A federal judge dismissed a lawsuit brought by survivors of February’s Parkland school shooting, saying neither the school district nor the local sheriff’s office had a constitutional duty to protect students from being massacred.
The decision, writes the New York Times, ends a suit filed by 15 students who claim to have been traumatized by the Valentine’s Day killings at Marjory Stoneman Douglas High School. Suing Broward County, its sheriff, their superintendent and a school resource officer, the plaintiffs say authorities’ failure to act violated their 14th Amendment rights to due process.
Prosecutors are charging Nikolas Cruz with the attack, which killed 17, and are seeking the death penalty.
In a ruling issued last week, U.S. District Judge Beth Bloom wrote that the school and Broward’s sheriff’s department have no constitutional obligation to protect students from Cruz.
While the 14th Amendment dictates that the state cannot deprive any person of life, liberty or property without due process of law, Bloom said the amendment typically protects people from government actions rather than those wrought by third parties.
Bloom, says CNN, acknowledged in her ruling that the 14th Amendment obliges protection for persons in government custody, such as prisoners. And even though most students are legally obliged to attend school, Bloom drew a distinction between being incarcerated and in education.
“Viewed properly, the claim arises from the actions of Cruz, a third party, and not a state actor,” she wrote. “Thus, the critical question the court analyzes is whether defendants had a constitutional duty to protect plaintiffs from the actions of Cruz.
“ … For such a duty to exist on the part of defendants, plaintiffs would have to be considered to be in custody,” Bloom opined.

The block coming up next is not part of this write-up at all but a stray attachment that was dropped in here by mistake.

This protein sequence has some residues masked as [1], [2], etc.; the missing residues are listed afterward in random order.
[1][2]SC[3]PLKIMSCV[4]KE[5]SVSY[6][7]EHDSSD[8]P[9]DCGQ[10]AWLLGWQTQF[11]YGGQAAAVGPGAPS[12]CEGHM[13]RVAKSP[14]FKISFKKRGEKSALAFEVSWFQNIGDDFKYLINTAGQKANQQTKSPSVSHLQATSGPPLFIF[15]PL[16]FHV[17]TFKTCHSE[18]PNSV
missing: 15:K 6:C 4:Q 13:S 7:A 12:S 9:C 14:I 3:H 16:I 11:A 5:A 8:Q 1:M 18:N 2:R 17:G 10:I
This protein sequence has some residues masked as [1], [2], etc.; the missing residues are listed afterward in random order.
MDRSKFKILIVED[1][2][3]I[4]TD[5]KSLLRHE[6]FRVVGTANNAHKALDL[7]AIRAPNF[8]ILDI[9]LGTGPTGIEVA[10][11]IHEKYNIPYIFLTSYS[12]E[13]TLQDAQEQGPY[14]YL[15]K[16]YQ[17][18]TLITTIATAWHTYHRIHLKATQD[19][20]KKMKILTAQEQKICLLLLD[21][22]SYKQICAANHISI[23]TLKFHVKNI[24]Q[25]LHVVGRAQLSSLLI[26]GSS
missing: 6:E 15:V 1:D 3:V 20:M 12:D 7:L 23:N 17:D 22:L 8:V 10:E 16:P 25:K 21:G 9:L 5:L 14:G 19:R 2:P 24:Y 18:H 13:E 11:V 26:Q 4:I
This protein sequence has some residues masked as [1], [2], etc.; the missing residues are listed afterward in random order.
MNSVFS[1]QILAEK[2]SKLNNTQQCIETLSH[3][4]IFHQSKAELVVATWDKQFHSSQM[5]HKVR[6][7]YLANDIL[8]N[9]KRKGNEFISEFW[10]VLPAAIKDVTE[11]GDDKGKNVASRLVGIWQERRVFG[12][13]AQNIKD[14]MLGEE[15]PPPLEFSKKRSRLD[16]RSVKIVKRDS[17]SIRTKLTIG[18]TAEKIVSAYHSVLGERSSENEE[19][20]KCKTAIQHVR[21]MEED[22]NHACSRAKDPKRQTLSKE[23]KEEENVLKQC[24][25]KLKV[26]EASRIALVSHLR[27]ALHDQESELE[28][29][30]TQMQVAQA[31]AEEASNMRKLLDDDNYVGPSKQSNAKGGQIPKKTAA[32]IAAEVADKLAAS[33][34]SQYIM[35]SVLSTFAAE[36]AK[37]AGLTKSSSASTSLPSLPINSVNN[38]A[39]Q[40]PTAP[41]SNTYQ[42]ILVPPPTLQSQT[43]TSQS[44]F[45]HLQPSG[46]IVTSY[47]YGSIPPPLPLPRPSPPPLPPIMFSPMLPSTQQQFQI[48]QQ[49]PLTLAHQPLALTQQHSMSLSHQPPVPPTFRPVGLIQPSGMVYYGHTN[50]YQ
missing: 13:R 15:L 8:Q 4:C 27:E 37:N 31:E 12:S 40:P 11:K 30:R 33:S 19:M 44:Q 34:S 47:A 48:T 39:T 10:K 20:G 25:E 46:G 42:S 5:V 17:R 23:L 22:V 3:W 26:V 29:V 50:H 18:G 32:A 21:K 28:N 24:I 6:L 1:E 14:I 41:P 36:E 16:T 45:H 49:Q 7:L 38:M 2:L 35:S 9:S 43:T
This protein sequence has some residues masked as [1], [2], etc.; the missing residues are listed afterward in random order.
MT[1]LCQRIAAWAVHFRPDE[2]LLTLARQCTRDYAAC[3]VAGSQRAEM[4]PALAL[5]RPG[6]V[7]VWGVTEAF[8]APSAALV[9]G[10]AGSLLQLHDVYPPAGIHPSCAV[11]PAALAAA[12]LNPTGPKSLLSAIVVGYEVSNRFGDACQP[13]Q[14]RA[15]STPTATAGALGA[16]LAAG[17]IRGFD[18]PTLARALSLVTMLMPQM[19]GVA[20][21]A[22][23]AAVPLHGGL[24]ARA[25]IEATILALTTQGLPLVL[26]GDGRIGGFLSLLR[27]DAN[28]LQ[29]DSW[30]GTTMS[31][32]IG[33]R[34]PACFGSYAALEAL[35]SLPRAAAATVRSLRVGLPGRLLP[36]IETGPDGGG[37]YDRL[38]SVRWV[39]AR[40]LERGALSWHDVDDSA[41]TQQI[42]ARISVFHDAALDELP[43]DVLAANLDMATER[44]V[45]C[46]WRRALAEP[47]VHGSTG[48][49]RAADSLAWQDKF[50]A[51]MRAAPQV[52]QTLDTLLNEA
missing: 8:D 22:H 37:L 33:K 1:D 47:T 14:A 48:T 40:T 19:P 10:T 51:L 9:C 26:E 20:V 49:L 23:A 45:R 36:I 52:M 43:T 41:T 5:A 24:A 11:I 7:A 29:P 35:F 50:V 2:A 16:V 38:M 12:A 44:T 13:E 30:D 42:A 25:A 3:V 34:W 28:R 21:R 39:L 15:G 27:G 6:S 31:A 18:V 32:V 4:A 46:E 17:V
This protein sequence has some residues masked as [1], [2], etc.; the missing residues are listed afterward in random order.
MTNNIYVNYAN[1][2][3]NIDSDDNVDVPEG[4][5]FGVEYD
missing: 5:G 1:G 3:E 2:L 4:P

Interestingly, Bloom’s ruling was announced on December 12th—the same day that county judge Patti Englander Henning came to the opposite conclusion, deciding that a nearby sheriff’s deputy should have confronted Cruz.
The New York Times notes that police officers, ‘in fact, generally are not under any legal obligation to protect citizens who are not in their custody.’
“Neither the Constitution, nor state law, impose a general duty upon police officers or other governmental officials to protect individual persons from harm—even when they know the harm will occur,” University of Florida School of Law Professor Darren L. Hutchinson told the Times. “Police can watch someone attack you, refuse to intervene and not violate the Constitution.”
Considering the custody exception, Hutchinson said, “Courts have rejected the argument that students are in custody of school officials while they are on campus. Custody is narrowly confined to situations where a person loses his or her freedom to move freely and seek assistance on their own—such as prisons, jails, or mental institutions.”
Exceptions exist for figures such as school crossing guards, who could be held liable for allowing a child to be run over while texting on a smartphone or otherwise improperly distracted. Hutchinson says that’s because crossing guards have a “special relationship” with the children under their watch and can be held liable for injury which becomes their wards.
The students had argued that an armed school resource officer—who heard gunshots coming from the school but leaped for cover rather than running inside—had a similarly “special relationship” with students, as his specific assignment was to protect them from harm.
Hutchinson seemed to suggest there were some ways to make that argument work, but said it’d be unlikely for precedent to e overturned.
The students are expected to launch an appeal.